America set up a single-payer health plan a long time ago. It’s what the Democrat Party wants for the country. It’s called the Veteran’s Administration. While some VA offices worked well, the system as a whole was a train wreck. I don’t think that there is anyone in Washington that would dispute it.
Reform of the VA (and its labor unions) has become a cliche for a lot of politicians. The current move is to allow patients who need care immediately to step out of the system and go to healthcare providers in the open market.
However if all healthcare in America was a much larger version of the VA, there would not be an open market to resort to. Sure, there’d be some independent providers catering to elites and those wealthy enough to pay for them. But the really good healthcare would be far beyond the means of 95% of the nation.
Is that what we want?
I realize that the “free cheese”/”Obamaphone” crowd want somebody else to pay for their needs, and they ALL want Cadillac care, but that won’t be happening in a country of 330 million people where 48% pay no federal income tax.
The market for health insurance should look like the market for auto insurance or homeowner’s insurance: coverage you buy on your own, instead of depending on the government or your employer to buy it for you. Supplement that market with financial assistance for the poor and the chronically ill, and you’ll have achieved market-based universal coverage, along the lines of Switzerland’s health care system
In order to make the U.S. health care system as free and efficient as Switzerland’s, we’d need to do four things: (1) establish a functioning individual health insurance market by replacing Obamacare’s exchanges; (2) gradually raise Medicare’s eligibility age for future retirees so that more people in their sixties would buy individual coverage that is subsidized where needed; (3) gradually migrate certain populations out of Medicaid and into the individual market; (4) address the grab-bag of other health-reform problems like medical malpractice, hospital consolidation, drug pricing, and veterans’ health care.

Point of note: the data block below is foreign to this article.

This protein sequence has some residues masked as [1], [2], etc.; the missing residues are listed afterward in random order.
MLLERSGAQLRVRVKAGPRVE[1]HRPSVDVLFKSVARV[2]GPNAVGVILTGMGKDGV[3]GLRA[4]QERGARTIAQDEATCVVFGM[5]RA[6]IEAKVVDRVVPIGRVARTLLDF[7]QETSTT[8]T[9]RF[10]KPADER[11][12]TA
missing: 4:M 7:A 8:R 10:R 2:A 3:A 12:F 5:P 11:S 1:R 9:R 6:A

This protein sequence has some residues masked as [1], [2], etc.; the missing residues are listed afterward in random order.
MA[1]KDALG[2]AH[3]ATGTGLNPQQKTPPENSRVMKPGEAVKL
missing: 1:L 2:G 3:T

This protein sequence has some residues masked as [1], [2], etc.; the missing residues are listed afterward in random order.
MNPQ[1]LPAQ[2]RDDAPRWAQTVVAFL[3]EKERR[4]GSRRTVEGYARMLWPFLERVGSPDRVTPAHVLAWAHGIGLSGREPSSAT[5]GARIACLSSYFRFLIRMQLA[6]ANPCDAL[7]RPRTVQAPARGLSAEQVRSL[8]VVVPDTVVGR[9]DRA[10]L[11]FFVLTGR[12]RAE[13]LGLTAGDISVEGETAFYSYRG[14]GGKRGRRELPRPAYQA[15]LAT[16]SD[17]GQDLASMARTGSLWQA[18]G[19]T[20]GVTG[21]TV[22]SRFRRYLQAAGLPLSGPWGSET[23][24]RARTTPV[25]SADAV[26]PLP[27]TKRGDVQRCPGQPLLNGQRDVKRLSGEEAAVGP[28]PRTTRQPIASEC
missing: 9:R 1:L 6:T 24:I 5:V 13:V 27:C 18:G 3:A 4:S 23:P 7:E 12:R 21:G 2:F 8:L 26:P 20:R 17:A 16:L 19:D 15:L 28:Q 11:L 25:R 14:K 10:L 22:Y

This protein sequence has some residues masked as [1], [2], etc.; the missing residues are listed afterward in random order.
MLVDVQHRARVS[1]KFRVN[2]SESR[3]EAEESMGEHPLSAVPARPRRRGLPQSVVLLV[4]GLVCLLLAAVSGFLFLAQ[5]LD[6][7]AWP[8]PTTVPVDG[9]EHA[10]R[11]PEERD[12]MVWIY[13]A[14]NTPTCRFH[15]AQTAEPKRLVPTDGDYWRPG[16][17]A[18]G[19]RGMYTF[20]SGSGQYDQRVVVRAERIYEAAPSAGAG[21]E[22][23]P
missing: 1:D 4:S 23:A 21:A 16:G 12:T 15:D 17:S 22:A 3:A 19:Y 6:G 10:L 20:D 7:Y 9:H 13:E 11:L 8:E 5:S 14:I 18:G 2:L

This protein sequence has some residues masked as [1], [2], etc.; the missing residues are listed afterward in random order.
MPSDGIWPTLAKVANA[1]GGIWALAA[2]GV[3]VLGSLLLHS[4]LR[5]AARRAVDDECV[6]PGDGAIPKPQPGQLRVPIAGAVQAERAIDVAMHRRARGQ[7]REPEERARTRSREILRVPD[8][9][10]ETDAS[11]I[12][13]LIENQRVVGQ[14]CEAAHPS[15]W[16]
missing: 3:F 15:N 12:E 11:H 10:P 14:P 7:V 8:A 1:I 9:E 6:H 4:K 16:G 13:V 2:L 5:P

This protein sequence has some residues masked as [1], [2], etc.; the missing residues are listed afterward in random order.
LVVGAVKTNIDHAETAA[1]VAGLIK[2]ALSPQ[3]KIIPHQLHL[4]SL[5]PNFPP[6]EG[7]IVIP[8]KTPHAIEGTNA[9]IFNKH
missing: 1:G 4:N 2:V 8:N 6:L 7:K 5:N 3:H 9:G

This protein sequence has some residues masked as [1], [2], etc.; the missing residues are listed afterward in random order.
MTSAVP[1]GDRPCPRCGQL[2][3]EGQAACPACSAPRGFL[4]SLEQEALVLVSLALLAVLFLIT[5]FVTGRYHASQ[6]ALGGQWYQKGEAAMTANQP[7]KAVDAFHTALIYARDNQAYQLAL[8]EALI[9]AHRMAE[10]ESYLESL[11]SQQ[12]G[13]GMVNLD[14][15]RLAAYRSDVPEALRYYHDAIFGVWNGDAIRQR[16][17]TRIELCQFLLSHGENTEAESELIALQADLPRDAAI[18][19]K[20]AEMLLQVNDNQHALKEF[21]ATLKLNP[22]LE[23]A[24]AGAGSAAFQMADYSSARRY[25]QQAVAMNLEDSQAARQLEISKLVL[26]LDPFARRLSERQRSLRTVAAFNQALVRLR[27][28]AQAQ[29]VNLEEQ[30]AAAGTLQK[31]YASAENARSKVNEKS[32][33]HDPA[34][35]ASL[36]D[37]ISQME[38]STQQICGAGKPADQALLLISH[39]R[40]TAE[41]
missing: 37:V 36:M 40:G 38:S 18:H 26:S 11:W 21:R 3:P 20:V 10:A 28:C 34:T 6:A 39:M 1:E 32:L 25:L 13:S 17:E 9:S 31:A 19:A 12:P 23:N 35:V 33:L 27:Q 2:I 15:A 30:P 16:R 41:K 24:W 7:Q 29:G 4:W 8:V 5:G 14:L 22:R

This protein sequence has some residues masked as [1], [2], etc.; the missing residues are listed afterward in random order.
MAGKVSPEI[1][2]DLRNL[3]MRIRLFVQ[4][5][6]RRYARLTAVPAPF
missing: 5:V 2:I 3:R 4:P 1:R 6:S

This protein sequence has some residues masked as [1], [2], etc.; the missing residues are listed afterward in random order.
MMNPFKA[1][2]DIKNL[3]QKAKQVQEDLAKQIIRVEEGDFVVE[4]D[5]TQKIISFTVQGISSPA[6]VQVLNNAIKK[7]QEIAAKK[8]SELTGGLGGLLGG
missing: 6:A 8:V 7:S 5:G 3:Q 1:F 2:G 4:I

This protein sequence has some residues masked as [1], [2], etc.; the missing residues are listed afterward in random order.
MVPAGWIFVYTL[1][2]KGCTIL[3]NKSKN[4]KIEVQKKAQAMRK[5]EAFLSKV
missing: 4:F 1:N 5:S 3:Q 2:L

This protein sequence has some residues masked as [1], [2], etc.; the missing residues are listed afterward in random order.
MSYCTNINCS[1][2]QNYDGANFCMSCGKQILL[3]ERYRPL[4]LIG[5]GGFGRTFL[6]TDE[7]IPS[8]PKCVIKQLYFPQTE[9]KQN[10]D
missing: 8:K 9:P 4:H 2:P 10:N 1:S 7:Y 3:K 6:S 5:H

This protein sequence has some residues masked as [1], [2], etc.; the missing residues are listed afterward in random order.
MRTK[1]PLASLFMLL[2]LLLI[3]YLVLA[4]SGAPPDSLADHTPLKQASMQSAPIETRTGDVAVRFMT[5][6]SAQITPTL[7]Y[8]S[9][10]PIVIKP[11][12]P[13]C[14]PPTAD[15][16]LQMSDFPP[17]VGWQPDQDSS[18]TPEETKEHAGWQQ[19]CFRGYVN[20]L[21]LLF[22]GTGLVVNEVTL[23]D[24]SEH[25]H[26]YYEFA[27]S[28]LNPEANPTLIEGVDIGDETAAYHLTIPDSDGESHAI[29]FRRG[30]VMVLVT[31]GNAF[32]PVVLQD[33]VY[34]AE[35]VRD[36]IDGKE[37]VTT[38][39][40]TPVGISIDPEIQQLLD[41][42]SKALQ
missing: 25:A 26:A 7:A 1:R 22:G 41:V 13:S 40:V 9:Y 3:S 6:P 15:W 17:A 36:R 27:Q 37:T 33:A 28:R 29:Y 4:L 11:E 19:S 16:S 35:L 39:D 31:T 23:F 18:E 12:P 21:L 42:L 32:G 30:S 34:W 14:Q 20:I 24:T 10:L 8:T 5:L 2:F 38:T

The American Health Care Act passed by the House was focused on problems (1) and (3). Legislative rules bar Republicans from using the reconciliation process to change Medicare.
Medicare is the elephant in the room that nobody wants to talk about. It’s a $600 billion/year problem that is headed toward a trillion
(see figures below). Because old people tend to vote, politicians don’t want to bite the onion and change the eligibility age. But it needs to be nudged upward – possibly to 70, to make room for all of the younger (newly entitled) sick, those chronically dependent on others for their sustenance and so forth.
Ideally any government insurance/welfare program would deal with chronic and catastrophic problems, requiring patients to cover the cost of incidental doctor’s visits and elective care. Catastrophic plans are far less expensive but that’s where the greatest need is.
Though it may seem impossibly unfair to some of this blog’s readers, discounts and preferential treatment for federally subsidized healthcare should be given to people who don’t voluntarily engage in activities (smoking, abuse of alcohol and drugs, obesity, etc) that put themselves more at risk. This may sound cruel, but incentivizing good habits may increase lifespan, the quality of that life and the expense of medical care paid for by public dime.
At least that’s how I see it.